First, a review of Monday’s exciting C2 and K1W heats before a preview of what to expect on Tuesday for the semi-final and finals of the C1. If you have not been lucky enough to be among the 12,000 spectators at Lee Valley, the TV coverage is looking amazing with great camera angles, definition and slow motion replays.

In the second day of heats, Gauthier Klauss & Matthieu Peche’s first run was the quickest C2 in 96.98 clear, although the legendary Hochschorner brothers looked very comfortable with two calm, controlled and consistent runs to place them 2nd in the C2. The Chinese crew of Minghai Hu and Junrong Shu laid down an impressive first run on which they improved further finishing 3rd only 2 seconds behind the French winners. Both Great Britain C2 crews of Tim Baillie & Etienne Stott and David Florence & Richard Hounslow all qualified for the semi-finals in 4th & 7th respectively. This is a dramatic statement to the world for Great Britain to place two C2 crews in an Olympic semi-final, together with the French, Slovakian’s, both the Czech Republic boats, Poles, Slovenian’s, Australian and Chinese. The Russian bronze C2 medallist from Beijing, Mikhail Kuznetsov and Dmitry Larionov were unable to make it through the cut.

C2 heat results l2012.cm/Q4EGFf

 

London’s exciting Olympic canoe slalom venue at Lee Valley (photo courtesy of Sportscene)

In the women’s kayak class, only three ladies posted times, with penalties, under 100 seconds: Maialen Chourraut; Lizzie Neave and Maria Clara Giai Pron. Stepanka Hilgertova from the Czech Republic did what she needed to gain qualification in 5th place for her sixth consecutive Olympic Games. Twenty six years her junior, Jessica Fox’s second run was outstanding with a 4th place finish in the heat ahead of double Olympic Champion, Hilgertova. The 18 year old Australian is the reigning Junior World Champion and will win an Olympic medal, likely gold, the only question being at which Olympics? A very happy Lizzie Neave from Great Britain did two solid clear run performances, showing her home comfort with the course to finish second, with one of the fastest runs of the day. Maialen Chourraut, 2011 World Championship bronze medallist from Spain set by far the fastest run of the K1W with a clear 88.75 including a 2 second penalty for touching one gate. The three recent World Champions, Austria’s Corinna Kuhnle, Germany’s Jasmin Schornberg and Slovakia’s Jana Dukatova are all safely through to the semi-finals. Ana Satila, the 16 year old from Brazil narrowly missed qualification but looked absolutely delighted with her performance at her first Olympics.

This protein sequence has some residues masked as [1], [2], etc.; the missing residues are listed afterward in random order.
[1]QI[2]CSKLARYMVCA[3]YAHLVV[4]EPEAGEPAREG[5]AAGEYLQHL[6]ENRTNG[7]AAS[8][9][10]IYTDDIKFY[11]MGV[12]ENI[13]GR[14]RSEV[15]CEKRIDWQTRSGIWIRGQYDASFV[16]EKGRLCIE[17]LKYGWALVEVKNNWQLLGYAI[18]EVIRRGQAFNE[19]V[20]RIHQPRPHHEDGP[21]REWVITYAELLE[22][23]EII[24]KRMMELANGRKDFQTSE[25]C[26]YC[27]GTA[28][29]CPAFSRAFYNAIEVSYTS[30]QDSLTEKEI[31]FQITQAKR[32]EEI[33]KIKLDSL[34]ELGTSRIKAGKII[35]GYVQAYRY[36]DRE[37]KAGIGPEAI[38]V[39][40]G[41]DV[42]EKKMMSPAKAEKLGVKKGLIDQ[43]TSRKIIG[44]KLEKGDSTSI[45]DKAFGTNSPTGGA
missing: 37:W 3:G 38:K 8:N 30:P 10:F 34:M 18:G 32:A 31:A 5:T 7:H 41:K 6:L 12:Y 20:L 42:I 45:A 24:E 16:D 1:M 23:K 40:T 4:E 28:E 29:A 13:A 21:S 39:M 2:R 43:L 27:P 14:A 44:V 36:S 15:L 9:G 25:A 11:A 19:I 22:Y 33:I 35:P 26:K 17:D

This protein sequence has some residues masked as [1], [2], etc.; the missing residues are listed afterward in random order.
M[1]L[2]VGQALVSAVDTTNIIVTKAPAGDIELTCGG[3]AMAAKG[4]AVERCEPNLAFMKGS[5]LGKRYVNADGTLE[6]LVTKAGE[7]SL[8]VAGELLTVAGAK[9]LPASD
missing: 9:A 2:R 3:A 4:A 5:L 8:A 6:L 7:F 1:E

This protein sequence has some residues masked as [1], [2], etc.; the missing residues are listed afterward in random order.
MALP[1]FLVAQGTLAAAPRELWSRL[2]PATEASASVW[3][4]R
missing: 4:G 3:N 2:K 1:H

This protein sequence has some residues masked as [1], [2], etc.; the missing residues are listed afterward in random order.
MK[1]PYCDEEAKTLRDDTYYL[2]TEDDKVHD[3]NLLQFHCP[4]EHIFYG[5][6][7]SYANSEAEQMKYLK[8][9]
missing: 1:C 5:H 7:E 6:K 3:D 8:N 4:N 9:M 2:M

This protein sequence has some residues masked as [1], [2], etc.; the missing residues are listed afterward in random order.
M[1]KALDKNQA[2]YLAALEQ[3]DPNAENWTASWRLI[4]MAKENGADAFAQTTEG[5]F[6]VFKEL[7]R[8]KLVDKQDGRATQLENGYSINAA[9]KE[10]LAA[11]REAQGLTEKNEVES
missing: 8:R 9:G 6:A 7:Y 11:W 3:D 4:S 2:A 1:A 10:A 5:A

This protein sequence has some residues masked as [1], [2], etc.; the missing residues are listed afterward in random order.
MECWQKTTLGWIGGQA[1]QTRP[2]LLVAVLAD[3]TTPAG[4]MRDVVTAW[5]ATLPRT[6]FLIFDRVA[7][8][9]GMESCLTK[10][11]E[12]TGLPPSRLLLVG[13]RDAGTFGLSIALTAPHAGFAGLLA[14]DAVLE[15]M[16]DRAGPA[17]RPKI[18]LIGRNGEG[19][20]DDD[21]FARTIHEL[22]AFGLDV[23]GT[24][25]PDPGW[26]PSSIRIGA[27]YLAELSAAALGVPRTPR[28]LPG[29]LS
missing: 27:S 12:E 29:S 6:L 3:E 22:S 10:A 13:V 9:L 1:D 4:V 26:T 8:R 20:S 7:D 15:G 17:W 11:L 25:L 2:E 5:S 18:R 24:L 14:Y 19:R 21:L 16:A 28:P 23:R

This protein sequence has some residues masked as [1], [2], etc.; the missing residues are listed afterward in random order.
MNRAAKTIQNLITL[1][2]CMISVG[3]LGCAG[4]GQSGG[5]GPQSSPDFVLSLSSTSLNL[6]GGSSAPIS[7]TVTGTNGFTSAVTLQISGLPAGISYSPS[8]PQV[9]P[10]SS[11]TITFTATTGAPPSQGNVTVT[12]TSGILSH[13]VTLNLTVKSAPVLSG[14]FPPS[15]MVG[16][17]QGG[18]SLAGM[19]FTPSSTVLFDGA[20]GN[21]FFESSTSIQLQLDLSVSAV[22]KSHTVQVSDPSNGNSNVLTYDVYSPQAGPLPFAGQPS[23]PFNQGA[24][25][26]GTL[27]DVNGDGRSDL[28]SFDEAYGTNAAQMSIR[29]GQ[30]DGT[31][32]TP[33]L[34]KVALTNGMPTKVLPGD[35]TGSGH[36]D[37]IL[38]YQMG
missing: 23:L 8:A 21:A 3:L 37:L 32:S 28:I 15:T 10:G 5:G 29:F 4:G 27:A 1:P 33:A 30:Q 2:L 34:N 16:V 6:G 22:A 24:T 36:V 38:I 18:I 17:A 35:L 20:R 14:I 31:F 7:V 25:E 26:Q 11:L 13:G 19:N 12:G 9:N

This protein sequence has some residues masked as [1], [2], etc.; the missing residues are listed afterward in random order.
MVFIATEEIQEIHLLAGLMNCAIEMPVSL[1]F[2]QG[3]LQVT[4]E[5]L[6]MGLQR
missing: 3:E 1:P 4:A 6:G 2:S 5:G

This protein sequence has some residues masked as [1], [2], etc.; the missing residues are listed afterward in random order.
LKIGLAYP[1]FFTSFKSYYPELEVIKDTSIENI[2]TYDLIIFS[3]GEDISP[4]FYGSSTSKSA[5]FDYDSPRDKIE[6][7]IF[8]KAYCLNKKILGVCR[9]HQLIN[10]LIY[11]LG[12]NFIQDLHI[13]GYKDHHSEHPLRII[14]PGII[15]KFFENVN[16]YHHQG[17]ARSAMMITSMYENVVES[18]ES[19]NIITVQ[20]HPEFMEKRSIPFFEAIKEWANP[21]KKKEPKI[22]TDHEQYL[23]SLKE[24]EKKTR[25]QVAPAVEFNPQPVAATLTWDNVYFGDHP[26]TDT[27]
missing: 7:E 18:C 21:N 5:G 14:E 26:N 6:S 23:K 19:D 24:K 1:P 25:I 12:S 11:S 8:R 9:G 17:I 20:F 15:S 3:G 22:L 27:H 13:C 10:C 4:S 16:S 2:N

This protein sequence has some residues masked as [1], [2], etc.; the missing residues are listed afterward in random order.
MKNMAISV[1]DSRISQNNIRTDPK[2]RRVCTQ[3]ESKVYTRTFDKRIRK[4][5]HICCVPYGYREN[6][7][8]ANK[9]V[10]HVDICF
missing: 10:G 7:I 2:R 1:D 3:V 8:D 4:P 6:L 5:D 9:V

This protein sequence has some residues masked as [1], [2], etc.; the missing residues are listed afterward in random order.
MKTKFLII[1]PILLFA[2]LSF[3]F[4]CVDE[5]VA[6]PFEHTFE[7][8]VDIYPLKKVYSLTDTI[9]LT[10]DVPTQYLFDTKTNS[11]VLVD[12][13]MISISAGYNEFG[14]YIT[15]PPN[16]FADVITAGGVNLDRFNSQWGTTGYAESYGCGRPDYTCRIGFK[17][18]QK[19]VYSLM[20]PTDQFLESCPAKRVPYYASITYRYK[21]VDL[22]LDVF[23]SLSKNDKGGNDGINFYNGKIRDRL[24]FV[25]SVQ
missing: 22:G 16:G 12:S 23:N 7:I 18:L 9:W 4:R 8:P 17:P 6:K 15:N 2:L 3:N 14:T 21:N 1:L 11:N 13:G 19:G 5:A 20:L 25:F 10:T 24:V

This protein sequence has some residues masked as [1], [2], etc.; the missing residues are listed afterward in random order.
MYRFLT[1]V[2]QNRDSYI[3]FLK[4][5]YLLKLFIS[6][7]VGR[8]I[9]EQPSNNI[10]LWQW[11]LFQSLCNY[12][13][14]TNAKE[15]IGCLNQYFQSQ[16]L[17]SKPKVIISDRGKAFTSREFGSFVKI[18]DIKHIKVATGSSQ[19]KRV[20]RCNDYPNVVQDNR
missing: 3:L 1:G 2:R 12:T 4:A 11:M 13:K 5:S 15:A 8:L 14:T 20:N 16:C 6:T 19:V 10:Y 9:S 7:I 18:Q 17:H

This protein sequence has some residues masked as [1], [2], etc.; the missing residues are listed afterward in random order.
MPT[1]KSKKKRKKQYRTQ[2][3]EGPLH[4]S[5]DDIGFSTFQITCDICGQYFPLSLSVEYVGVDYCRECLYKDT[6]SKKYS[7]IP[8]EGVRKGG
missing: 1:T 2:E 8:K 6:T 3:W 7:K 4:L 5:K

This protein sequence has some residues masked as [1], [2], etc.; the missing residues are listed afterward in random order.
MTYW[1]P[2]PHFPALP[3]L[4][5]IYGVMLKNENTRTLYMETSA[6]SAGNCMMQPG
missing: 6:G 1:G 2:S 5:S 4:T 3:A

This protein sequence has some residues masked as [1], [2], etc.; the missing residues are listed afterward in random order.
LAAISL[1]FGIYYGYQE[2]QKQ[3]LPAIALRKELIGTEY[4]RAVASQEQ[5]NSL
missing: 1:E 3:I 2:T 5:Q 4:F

K1W heat results l2012.cm/Q4R1cs

Overall, all the expected Olympic medallists and World Champions have made it through, although it is disappointed to see no USA paddlers in the semi-finals for London2012.

Germany’s Sideris Tasiadis, 4th in the C1 heats, and ready for the semi-finals on Tuesday (photo courtesy of Sportscene)

Tomorrow, on day 3 of the Olympic canoe slalom competition we have the first of the semi-finals and finals with the Canadian single, C1, class. There is a different course from the last two days of heats with 23 gates and with no opportunity for the paddlers to practice. The 12 remaining C1 paddlers start at two minute thirty second intervals for a single run semi-final, with only 8 qualifying for the final. In the semi-finals they go in reverse order of their finish in Sunday’s heat, with double Olympic Champion, Michal Martikan from Slovakia therefore last man down. Great Britain’s David Florence will be aiming to go one better than his silver medal in Beijing. He is strong enough to cope with three straight days of competition. He has been consistent in the World Cup races this year and is the current World ranked number 1 C1 paddler. On Sunday, Martikan, showed his class with an awe inspiring fast and clean second run. Also to look out for in C1, Slovenia’s Benjamin Savsek was very impressive in the heat finishing 2nd less than three tenths of a second behind Martikan. Qualifying well was also Takuya Haneda from Japan and former Junior World Champion Sideris Tasiadis from Germany. Several paddlers capable of medals including double Olympian arch rival to Martikan, France’s Tony Estanguet. It will be tense competition right down to the very last run. Hold on to your seat and scream at the TV or in the stands at Lee Valley.

First of the semi-finals with the C1 starting at 1.30pm until 2.06pm. Final run of the C1 as decider for the Olympic medals, starting at 3.06pm until 3.30pm. The day concludes ten minutes after the field of play is called clear with the C1 Olympic medal ceremony. Ends 3.50pm

Tomorrow come back for the final medal standings for the C1 and a preview of the K1M semi-final and finals which take place at Lee Valley on Wednesday.

Comments @gregiej on Twitter

 

Canoe Slalom Olympic Heats Day 1 Review and Day 2 Preview

The first day of exciting canoe slalom competition got underway at the packed out Lee Valley Whitewater centre, under mixed skies. First a review of the Men’s individual heats (K1M and C1), then below a preview of what to expect on Monday for the second day of canoe slalom back at the fabulous world class Lee Valley Whitewater Centre. I recommend International Canoe Federation and Sportscene Facebook pages and websites for some spectacular photographs.